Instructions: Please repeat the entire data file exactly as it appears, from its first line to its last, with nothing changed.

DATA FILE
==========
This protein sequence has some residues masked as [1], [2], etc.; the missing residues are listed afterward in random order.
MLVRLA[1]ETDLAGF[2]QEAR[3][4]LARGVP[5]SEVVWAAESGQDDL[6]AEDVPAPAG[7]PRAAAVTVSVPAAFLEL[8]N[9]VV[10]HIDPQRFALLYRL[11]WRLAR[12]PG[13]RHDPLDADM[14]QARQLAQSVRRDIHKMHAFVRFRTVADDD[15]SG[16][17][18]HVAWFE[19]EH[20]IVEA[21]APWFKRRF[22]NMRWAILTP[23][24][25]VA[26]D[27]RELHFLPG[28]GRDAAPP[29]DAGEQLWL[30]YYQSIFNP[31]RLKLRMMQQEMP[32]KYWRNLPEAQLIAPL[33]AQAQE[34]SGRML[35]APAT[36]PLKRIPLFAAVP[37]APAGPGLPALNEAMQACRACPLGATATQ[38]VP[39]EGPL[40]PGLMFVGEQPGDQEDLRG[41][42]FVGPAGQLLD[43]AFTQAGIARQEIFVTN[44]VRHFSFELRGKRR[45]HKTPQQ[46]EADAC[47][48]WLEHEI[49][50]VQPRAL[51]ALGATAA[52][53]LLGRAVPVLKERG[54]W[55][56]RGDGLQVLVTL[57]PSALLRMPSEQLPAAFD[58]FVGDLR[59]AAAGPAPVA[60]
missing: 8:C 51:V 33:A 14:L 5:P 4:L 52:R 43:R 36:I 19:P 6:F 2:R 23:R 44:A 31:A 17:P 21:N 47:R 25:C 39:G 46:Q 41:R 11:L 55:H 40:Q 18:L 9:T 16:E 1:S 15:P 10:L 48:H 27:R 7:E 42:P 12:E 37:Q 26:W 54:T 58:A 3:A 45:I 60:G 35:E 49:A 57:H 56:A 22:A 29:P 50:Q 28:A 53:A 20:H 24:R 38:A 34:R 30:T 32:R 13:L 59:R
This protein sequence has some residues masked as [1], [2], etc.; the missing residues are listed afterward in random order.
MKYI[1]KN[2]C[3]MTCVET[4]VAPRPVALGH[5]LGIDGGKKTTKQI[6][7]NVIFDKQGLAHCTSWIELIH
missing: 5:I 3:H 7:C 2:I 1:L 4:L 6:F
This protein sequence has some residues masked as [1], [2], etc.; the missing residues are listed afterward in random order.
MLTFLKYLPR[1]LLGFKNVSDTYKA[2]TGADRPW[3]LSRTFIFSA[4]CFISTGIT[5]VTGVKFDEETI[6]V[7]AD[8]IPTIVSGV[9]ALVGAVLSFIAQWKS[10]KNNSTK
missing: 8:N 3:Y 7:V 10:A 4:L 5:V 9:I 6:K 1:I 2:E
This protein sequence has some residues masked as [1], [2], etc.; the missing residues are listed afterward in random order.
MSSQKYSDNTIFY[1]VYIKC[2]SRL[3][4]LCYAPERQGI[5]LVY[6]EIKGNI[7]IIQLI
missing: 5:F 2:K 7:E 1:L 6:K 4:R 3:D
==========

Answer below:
This protein sequence has some residues masked as [1], [2], etc.; the missing residues are listed afterward in random order.
MLVRLA[1]ETDLAGF[2]QEAR[3][4]LARGVP[5]SEVVWAAESGQDDL[6]AEDVPAPAG[7]PRAAAVTVSVPAAFLEL[8]N[9]VV[10]HIDPQRFALLYRL[11]WRLAR[12]PG[13]RHDPLDADM[14]QARQLAQSVRRDIHKMHAFVRFRTVADDD[15]SG[16][17][18]HVAWFE[19]EH[20]IVEA[21]APWFKRRF[22]NMRWAILTP[23][24][25]VA[26]D[27]RELHFLPG[28]GRDAAPP[29]DAGEQLWL[30]YYQSIFNP[31]RLKLRMMQQEMP[32]KYWRNLPEAQLIAPL[33]AQAQE[34]SGRML[35]APAT[36]PLKRIPLFAAVP[37]APAGPGLPALNEAMQACRACPLGATATQ[38]VP[39]EGPL[40]PGLMFVGEQPGDQEDLRG[41][42]FVGPAGQLLD[43]AFTQAGIARQEIFVTN[44]VRHFSFELRGKRR[45]HKTPQQ[46]EADAC[47][48]WLEHEI[49][50]VQPRAL[51]ALGATAA[52][53]LLGRAVPVLKERG[54]W[55][56]RGDGLQVLVTL[57]PSALLRMPSEQLPAAFD[58]FVGDLR[59]AAAGPAPVA[60]
missing: 8:C 51:V 33:A 14:L 5:P 4:L 52:R 43:R 36:I 19:P 6:F 2:R 23:R 44:A 31:A 17:P 21:N 47:R 25:C 39:G 46:Q 41:R 11:L 55:H 40:Q 18:L 9:T 16:E 1:S 15:P 10:L 48:H 27:R 7:E 42:P 12:E 37:Q 26:W 54:T 58:A 3:A 45:I 60:G 35:E 49:A 57:H 56:A 22:A 29:P 50:Q 28:A 53:A 20:H 24:R 38:A 34:R 30:T 32:R 13:L 59:R
This protein sequence has some residues masked as [1], [2], etc.; the missing residues are listed afterward in random order.
MKYI[1]KN[2]C[3]MTCVET[4]VAPRPVALGH[5]LGIDGGKKTTKQI[6][7]NVIFDKQGLAHCTSWIELIH
missing: 5:I 3:H 7:C 2:I 1:L 4:L 6:F
This protein sequence has some residues masked as [1], [2], etc.; the missing residues are listed afterward in random order.
MLTFLKYLPR[1]LLGFKNVSDTYKA[2]TGADRPW[3]LSRTFIFSA[4]CFISTGIT[5]VTGVKFDEETI[6]V[7]AD[8]IPTIVSGV[9]ALVGAVLSFIAQWKS[10]KNNSTK
missing: 8:N 3:Y 7:V 10:A 4:L 5:V 9:I 6:K 1:I 2:E
This protein sequence has some residues masked as [1], [2], etc.; the missing residues are listed afterward in random order.
MSSQKYSDNTIFY[1]VYIKC[2]SRL[3][4]LCYAPERQGI[5]LVY[6]EIKGNI[7]IIQLI
missing: 5:F 2:K 7:E 1:L 6:K 4:R 3:D